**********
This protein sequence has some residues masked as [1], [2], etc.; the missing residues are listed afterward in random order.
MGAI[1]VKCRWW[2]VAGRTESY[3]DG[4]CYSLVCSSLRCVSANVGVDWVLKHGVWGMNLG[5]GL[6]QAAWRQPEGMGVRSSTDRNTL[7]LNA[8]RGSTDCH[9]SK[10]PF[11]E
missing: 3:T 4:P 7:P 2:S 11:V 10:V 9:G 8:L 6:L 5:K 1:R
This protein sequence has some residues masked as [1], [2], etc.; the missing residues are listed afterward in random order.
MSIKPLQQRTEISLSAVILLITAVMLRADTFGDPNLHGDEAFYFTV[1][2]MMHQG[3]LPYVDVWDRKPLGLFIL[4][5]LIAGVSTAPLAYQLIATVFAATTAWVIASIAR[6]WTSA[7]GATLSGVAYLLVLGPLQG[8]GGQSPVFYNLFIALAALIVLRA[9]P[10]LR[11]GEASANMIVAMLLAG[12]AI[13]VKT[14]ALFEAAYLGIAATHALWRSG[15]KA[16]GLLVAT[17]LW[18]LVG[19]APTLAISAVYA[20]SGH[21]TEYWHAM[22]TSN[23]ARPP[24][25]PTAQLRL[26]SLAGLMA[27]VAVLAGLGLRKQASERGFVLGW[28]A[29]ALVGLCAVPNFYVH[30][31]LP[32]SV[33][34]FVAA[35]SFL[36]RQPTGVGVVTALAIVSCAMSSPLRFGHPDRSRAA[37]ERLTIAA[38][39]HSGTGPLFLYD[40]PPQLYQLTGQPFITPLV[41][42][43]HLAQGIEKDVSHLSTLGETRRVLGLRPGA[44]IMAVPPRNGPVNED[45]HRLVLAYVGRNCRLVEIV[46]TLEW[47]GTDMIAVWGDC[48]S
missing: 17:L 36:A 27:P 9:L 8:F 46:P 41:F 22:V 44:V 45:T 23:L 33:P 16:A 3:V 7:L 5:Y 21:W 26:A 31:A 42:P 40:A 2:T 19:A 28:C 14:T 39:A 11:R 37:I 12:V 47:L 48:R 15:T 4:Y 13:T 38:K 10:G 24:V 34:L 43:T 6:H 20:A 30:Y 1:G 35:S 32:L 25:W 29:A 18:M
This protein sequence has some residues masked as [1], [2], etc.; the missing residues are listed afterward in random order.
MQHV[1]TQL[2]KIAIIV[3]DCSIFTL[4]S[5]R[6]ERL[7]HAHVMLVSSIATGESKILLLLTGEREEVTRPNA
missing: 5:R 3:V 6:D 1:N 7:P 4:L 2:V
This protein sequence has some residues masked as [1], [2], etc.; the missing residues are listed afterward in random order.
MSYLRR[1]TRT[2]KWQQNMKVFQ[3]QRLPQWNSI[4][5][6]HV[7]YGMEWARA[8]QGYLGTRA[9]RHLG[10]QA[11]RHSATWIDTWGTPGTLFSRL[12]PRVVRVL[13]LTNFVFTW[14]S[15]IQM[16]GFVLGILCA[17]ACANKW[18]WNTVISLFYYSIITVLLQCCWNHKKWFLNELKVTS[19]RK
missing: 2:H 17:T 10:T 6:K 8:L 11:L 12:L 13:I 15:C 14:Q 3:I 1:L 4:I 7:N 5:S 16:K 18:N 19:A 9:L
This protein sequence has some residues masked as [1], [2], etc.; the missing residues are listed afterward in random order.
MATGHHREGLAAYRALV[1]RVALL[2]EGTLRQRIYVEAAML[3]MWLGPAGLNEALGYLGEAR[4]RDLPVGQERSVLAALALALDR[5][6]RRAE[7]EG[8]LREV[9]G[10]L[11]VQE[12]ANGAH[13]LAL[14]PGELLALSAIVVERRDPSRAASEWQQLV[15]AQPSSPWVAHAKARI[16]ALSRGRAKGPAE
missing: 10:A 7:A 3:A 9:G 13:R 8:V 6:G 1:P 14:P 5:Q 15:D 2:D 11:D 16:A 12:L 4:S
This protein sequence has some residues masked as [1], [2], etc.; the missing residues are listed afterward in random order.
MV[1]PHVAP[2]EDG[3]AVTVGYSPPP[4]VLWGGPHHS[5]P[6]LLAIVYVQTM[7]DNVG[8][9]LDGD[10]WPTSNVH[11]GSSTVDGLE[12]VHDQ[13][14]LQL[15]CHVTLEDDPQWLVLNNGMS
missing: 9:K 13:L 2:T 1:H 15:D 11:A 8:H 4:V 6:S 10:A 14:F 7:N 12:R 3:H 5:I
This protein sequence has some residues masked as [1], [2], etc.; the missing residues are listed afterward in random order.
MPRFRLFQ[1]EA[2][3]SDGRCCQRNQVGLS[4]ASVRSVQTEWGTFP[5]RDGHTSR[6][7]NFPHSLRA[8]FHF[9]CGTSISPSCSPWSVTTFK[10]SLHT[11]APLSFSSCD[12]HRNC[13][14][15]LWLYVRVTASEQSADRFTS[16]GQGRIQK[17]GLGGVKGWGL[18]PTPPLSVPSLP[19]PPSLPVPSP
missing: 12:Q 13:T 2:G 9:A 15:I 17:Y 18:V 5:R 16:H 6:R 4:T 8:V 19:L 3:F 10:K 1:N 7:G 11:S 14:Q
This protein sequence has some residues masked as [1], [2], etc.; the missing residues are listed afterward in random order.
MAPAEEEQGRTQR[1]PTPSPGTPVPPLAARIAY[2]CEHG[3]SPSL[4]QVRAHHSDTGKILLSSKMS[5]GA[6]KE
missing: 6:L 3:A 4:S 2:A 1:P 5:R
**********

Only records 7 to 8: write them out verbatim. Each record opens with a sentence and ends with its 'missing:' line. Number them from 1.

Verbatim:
This protein sequence has some residues masked as [1], [2], etc.; the missing residues are listed afterward in random order.
MPRFRLFQ[1]EA[2][3]SDGRCCQRNQVGLS[4]ASVRSVQTEWGTFP[5]RDGHTSR[6][7]NFPHSLRA[8]FHF[9]CGTSISPSCSPWSVTTFK[10]SLHT[11]APLSFSSCD[12]HRNC[13][14][15]LWLYVRVTASEQSADRFTS[16]GQGRIQK[17]GLGGVKGWGL[18]PTPPLSVPSLP[19]PPSLPVPSP
missing: 12:Q 13:T 2:G 9:A 15:I 17:Y 18:V 5:R 16:H 6:R 4:T 8:V 19:L 3:F 10:K 1:N 7:G 11:S 14:Q
This protein sequence has some residues masked as [1], [2], etc.; the missing residues are listed afterward in random order.
MAPAEEEQGRTQR[1]PTPSPGTPVPPLAARIAY[2]CEHG[3]SPSL[4]QVRAHHSDTGKILLSSKMS[5]GA[6]KE
missing: 6:L 3:A 4:S 2:A 1:P 5:R